“Regulation” is often considered a four-letter word in business circles, but the truth of the matter is that for those of us in the marijuana industry regulation is exactly what we should be supporting. We shouldn’t be pining for a wide-open wild west where anyone can get away with anything they can imagine. We shouldn’t be afraid of codified rules. Statutes protect patients and customers, instill confidence in industry skeptics, and – paired with initiative and foresight – allow decisions to be made by those most qualified to make them. We in the industry must be at the forefront, because if we don’t allow our expertise to inform the law then politics inevitably will.
There are snake-oil salesmen in every lucrative marketplace, so it shouldn’t be surprising that the FDA recently issued warning letters to several makers of CBD oil, some of whose products did not even contain CBD. This type of authority to protect consumers is exactly what the industry needs, because we are still at a point where, in the public’s perception, every action reflects on every company. When products are not what they say they are, when strains are not of consistent strength, when people are taken advantage of by opportunists all cannabis businesses are affected.
When we establish ourselves as responsible, reliable, consistent operations, however, the opposite happens. People that once viewed marijuana as the arena of college students and slackers will consider participating; if not as future business partners then as future consumers. Fair, comprehensive rules mean that individual companies operating in the marijuana space are relieved of the burden of reshaping the plant’s image alone. It creates an institutional infrastructure that assures the public that we as an industry are looking out for their well-being.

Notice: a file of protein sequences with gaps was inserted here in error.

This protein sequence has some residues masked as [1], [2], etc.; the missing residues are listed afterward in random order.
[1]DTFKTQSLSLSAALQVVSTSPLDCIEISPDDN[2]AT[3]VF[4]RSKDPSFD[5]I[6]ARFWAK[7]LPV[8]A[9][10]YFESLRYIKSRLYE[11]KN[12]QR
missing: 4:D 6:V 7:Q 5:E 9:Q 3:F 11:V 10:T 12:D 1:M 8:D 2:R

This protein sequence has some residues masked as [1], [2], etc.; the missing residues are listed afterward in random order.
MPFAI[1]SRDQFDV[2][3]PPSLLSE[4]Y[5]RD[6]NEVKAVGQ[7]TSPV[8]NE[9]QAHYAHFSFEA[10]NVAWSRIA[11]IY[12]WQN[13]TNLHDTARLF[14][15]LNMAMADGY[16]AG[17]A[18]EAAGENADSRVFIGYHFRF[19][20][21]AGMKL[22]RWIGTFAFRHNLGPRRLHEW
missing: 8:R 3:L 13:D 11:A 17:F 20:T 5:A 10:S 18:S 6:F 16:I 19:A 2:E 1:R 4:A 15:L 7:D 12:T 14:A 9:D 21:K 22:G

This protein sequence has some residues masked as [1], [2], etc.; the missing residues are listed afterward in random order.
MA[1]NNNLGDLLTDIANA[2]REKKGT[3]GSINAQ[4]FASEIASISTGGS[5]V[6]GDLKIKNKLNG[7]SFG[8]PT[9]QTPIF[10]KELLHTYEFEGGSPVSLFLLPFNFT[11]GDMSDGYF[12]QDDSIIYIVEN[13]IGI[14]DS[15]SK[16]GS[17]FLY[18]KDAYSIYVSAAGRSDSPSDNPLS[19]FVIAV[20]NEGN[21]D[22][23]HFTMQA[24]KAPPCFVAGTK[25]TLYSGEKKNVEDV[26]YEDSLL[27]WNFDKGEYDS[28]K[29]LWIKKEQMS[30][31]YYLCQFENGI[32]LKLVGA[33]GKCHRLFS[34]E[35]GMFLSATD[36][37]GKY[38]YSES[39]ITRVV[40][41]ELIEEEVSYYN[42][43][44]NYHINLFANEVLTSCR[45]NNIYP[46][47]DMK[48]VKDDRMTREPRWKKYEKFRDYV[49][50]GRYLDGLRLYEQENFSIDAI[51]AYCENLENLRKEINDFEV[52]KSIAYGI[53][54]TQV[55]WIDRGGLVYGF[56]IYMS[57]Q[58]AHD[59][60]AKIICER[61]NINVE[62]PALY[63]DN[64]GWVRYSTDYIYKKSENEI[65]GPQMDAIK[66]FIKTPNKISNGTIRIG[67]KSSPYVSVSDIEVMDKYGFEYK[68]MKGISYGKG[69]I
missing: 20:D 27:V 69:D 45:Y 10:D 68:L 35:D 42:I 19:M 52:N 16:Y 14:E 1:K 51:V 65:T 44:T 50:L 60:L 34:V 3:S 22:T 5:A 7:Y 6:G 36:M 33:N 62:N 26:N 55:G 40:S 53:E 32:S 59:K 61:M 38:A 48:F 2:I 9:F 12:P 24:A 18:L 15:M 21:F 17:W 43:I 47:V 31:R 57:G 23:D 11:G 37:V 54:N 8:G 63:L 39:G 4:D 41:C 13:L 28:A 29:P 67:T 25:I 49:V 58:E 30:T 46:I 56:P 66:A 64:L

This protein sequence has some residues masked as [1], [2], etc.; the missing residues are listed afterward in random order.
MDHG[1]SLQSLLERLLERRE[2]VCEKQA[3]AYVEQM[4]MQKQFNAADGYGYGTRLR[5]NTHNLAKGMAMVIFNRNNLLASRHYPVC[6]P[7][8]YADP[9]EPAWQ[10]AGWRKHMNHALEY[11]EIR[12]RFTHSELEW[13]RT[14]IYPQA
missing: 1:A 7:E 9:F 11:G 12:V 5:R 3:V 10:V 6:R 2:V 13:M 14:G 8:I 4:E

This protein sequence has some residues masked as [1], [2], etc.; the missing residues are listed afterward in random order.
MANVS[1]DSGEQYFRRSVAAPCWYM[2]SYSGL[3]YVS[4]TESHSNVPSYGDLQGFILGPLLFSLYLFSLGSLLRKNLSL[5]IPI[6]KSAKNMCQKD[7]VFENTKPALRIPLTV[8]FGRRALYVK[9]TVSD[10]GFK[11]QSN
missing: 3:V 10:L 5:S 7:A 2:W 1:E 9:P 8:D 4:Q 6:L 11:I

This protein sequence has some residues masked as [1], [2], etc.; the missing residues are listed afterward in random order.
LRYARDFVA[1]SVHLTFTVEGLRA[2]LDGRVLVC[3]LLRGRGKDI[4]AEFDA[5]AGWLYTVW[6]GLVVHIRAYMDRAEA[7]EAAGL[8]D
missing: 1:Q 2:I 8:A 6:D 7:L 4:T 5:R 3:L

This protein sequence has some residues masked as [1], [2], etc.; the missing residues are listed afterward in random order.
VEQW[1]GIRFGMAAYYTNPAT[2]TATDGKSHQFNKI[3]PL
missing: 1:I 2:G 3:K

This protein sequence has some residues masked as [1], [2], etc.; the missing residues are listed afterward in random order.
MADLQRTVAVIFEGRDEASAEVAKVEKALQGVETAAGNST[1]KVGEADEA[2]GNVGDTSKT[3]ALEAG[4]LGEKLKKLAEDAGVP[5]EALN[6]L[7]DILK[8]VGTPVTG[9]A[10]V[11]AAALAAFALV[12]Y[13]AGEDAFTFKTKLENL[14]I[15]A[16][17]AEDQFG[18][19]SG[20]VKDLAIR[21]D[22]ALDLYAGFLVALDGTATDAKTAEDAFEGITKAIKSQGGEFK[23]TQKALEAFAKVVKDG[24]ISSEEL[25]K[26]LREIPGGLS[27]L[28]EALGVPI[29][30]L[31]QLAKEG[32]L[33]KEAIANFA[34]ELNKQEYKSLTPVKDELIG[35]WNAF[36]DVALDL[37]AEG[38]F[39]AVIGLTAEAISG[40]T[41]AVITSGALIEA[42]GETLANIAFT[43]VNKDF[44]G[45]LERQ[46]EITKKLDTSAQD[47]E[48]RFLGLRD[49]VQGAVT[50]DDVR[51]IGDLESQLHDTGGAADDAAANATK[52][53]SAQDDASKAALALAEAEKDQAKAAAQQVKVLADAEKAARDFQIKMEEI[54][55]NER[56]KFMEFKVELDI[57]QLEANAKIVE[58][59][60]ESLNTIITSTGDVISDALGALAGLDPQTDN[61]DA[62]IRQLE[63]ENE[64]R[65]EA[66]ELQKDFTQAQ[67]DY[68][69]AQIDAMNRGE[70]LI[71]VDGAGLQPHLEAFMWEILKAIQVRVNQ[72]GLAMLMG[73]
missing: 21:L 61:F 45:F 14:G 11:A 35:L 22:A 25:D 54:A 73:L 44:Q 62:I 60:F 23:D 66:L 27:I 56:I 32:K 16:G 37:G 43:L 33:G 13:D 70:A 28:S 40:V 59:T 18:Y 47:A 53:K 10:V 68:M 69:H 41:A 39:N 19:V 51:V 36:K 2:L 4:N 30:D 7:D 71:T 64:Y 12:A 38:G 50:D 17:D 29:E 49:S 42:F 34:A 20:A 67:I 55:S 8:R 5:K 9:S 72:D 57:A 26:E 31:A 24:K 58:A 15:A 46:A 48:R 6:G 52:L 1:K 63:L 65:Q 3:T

The result of dragging our heels on oversight is a set of laws based on fear, prominence of old ideas, and ultimately over-regulation. In many of the states with the most recent medical marijuana laws the operating rules are incredibly strict, severely limiting not only who can have access to medicine (approved illness lists have been shrinking in each new state), how many businesses are allowed to operate (number of issued licenses at launch have been shrinking as well), and how patients can consume (several laws stipulate extract- or edible-only), but even how many individual strains are allowed to be grown.
Where marijuana is legal – both for medical and adult use – we must set examples for what a properly regulated industry looks like. We must establish high standards and work with lawmakers to create structures that will make sure every business that wants to work in this space meets those standards.
Colorado has been paving the way in this respect, and Salveo Capital’s senior industry expert Elan Nelson is an active participant in that state’s Marijuana Industry Group. She and MIG have worked to advance consumer safety and industry regulation, testifying on child-safe packaging and comprehensive tax rules among other things, and many states are looking to emulate Colorado’s policies from lab testing to doctor-patient prescription rules. If the rest of the industry shows same level of responsibility then we improve the situation for our customers, our patients, ourselves, and all future states whose legal markets are still finding their way.
We have the opportunity to let science and experience shape the regulatory structure of our industry. All we have to do is take the lead.